In other news, the Centers for Disease Control and Prevention confirmed an infection of the new coronavirus in California in someone who had not traveled outside the United States or been exposed to a person known to have the virus, a first for the country.

Microsoft Expects Windows Unit to Miss Revenue Outlook on Coronavirus Impact

Microsoft Inc. said on Wednesday it does not expect to meet its quarterly revenue forecast for its Windows and personal computing business as a result of the coronavirus outbreak, sending its shares down more than 1% in after-market trading.

“Although we see strong Windows demand in line with our expectations, the supply chain is returning to normal operations at a slower pace than anticipated,” the company said in a statement.

Microsoft is the second company in the trillion dollar club to withdraw outlook. Earlier this month, Apple said that it may not be able to meet its March-quarter sales forecast.

European Equities: Another Slide on the Cards and the Prospects of a Global Pandemic Intensify

Economic Calendar:

Thursday, 27th February

Spanish HICP (YoY) (Feb) Prelim

Spanish HICP (YoY) (Feb) Prelim

Eurozone Consumer Confidence (Feb) Final

Friday, 28th February

French Consumer Spending (MoM) (Jan)

French GDP (QoQ) (Q4) 2nd Estimate

German Unemployment Change (Feb)

German Unemployment Rate (Feb)

Italian CPI (MoM) (Feb) Prelim

German CPI (MoM) (Feb) Prelim

The Majors

It was a mixed day for the European majors on Wednesday, with investors tiptoeing back into riskier assets. Support came in spite of the continued spread of the coronavirus, with a decision by EU member states to leave borders open delivering the support.

The continued concern over the spread of the virus was evidenced in travel and leisure stocks, however, that were the worst performers on the day.

The DAX30 saw its 5th consecutive day in the red, falling by 0.12%. Finding support was the CAC40, which eked out a 0.09% gain, while the EuroStoxx600 ending the day flat.

The Stats

It was a relatively quiet day on the Eurozone economic calendar on Wednesday. Economic data included jobseeker numbers out of France.

The numbers had a muted impact on the majors, however, in spite of total job seekers falling from 3,292.9k to 3,264.8k.

Concerns over the economic outlook continue to mute the effect of historical data that have yet to reflect the impact of the coronavirus.

Out of the U.S, January’s new home sales also had a muted impact on the majors late in the European session.

A bullish start to the day across the U.S majors did provide support, however…

The Market Movers

For the DAX: autos were amongst the top performers on Wednesday as investors went bargain hunting. BMW and Daimler led the way with gains of 1.26% and 1.05% respectively. Continental and Volkswagen saw more modest gains of 0.94% and 0.24% respectively.

It was a mixed day for the banks, however, with Commerzbank falling by 0.35%, while Deutsche Bank rose by 1.38%.

Deutsche Lufthansa was the worst performer on the DAX30, falling by 1.99%.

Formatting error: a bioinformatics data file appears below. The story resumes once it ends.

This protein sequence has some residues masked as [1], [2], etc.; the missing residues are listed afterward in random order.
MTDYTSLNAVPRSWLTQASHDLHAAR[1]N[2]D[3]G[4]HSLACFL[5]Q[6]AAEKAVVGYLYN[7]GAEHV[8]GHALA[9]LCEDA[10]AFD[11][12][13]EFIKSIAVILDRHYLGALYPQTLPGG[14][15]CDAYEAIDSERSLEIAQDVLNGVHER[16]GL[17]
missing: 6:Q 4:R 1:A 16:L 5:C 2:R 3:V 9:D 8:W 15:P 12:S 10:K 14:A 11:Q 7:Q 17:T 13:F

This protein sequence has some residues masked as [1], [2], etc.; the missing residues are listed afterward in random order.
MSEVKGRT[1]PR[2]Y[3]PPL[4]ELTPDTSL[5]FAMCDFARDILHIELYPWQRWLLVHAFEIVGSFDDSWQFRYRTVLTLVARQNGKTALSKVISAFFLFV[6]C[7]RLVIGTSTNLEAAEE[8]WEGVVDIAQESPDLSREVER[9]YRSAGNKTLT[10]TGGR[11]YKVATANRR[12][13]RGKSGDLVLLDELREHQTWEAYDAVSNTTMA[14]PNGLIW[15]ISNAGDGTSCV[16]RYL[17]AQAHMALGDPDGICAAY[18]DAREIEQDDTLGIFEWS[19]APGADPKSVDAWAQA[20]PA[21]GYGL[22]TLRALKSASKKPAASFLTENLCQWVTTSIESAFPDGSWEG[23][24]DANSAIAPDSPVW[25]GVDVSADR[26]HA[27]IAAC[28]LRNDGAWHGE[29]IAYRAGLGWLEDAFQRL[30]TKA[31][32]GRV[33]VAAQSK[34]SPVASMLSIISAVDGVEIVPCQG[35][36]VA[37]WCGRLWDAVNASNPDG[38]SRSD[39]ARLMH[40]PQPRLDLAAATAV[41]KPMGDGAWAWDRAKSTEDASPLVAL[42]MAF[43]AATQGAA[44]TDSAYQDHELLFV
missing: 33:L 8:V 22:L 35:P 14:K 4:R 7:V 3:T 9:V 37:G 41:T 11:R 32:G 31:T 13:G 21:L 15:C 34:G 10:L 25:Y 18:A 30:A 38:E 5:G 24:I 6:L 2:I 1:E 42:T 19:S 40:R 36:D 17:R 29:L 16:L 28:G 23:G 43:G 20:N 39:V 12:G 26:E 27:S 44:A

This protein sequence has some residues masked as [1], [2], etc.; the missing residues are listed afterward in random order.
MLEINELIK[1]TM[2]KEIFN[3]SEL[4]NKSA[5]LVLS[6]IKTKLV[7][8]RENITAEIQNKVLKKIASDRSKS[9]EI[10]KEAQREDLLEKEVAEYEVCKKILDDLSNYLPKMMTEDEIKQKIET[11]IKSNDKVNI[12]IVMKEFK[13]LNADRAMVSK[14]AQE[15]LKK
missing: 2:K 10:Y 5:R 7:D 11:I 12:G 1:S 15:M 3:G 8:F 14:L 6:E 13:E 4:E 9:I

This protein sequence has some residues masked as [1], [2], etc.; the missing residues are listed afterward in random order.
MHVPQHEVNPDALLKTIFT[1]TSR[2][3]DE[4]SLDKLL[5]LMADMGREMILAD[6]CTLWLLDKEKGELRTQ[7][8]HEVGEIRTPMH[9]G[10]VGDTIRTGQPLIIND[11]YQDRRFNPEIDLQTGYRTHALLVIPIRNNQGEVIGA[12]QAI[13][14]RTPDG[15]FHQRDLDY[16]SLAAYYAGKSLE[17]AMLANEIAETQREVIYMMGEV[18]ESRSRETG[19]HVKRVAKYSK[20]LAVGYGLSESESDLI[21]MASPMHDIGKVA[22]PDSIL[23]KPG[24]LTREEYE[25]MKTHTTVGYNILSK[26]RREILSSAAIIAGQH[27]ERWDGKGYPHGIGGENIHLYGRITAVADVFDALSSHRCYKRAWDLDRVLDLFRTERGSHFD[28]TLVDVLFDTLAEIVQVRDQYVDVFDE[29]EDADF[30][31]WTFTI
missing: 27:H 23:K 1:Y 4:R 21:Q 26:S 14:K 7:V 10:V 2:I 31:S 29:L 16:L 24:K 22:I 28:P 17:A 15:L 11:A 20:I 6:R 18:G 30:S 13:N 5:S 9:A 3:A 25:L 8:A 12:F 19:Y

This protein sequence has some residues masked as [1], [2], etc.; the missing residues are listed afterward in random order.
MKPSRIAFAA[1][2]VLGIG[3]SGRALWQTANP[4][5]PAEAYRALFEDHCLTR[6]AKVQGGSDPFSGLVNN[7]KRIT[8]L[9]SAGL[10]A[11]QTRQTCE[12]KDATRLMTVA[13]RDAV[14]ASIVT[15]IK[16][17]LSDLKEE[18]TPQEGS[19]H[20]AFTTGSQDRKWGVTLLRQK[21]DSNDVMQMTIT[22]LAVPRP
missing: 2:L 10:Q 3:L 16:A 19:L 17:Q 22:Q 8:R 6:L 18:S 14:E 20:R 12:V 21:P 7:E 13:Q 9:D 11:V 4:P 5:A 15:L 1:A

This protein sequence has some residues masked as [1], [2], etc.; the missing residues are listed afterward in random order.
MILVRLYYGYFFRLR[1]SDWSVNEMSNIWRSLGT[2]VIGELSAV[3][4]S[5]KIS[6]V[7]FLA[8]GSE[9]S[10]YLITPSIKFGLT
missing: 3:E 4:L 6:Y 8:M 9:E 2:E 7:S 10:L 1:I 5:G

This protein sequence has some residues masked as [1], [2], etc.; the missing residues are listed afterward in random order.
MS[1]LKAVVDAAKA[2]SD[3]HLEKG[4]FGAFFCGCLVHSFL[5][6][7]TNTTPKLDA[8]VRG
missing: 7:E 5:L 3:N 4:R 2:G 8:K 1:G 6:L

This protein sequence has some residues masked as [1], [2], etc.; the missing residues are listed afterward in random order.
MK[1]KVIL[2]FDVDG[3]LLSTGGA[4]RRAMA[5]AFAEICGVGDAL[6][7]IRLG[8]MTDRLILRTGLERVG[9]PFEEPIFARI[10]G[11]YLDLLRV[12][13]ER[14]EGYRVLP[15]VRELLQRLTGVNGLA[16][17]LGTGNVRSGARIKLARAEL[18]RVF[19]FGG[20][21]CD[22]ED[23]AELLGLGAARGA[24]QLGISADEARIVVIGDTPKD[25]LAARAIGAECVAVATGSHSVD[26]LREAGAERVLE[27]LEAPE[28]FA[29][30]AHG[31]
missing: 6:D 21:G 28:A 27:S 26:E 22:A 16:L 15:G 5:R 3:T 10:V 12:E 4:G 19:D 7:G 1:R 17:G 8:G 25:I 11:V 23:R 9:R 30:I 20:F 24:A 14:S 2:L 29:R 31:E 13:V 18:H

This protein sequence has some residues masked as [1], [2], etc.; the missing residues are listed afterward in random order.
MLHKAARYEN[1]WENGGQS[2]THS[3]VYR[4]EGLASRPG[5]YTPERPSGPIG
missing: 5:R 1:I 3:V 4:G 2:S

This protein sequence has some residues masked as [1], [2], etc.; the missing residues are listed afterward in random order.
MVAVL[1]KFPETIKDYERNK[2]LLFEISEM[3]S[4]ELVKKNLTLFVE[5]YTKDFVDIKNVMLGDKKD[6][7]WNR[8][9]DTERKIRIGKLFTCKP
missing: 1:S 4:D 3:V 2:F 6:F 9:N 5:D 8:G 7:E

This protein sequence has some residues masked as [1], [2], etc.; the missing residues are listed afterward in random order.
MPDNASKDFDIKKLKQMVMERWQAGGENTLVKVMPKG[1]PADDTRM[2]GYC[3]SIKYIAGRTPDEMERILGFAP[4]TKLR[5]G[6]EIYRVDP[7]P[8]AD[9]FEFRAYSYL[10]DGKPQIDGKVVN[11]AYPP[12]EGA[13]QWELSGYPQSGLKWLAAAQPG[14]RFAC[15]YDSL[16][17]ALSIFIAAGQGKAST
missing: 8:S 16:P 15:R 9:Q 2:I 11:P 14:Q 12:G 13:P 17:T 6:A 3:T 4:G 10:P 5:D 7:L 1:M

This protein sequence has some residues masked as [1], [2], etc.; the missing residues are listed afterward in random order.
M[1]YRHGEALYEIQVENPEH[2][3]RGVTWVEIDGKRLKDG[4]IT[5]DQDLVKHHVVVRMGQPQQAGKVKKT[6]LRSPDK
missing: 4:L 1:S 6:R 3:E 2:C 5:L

From the CAC, it was another bearish day for the banks. BNP Paribas fell by 1.00%, with Credit Agricole and Soc Gen declining by 1.14% and by 1.01% respectively.

The auto sector found support, however, with Renault and Peugeot ending the day up by 1.22% and 4.75% respectively.

Air France-KLM continued to struggle, however, with a 0.87% loss on the day.

On the VIX Index

The VIX saw red for the 1st time in 5-days, with a 1.04% loss. Following an 11.27% gain on Tuesday, the VIX ended the day at 27.6.

While the U.S equity markets had found support through the early part of the day, news updates on the coronavirus led to a late reversal, leaving the S&P500 down by 0.38% on the day.

The reversal was not enough to drive the VIX into positive territory, however, though the downside for the VIX may be temporary…

VIX 27/02/20 Daily Chart

The Day Ahead

It’s a relatively busy day ahead on the Eurozone economic calendar on Thursday. Economic data includes prelim February inflation figures out of Spain and finalized Eurozone consumer confidence numbers.

From the U.S, durable goods orders and 2nd estimate GDP numbers for the 4th quarter also provided direction.

Expect the Eurozone consumer confidence and numbers from the U.S to have the greatest influence from the calendar.

It will ultimately boil down to news updates and the later coronavirus numbers…

In the futures markets, at the time of writing, the DAX was down by 275.5 points, with the Dow down by 218 points.

European Equities: Covid-19 News Updates and ECB President Lagarde In Focus

Economic Calendar:

Wednesday, 26th February

France Jobseekers Total

Thursday, 27th February

Spanish HICP (YoY) (Feb) Prelim

Spanish HICP (YoY) (Feb) Prelim

Eurozone Consumer Confidence (Feb) Final

Friday, 28th February

French Consumer Spending (MoM) (Jan)

French GDP (QoQ) (Q4) 2nd Estimate

German Unemployment Change (Feb)

German Unemployment Rate (Feb)

Italian CPI (MoM) (Feb) Prelim

German CPI (MoM) (Feb) Prelim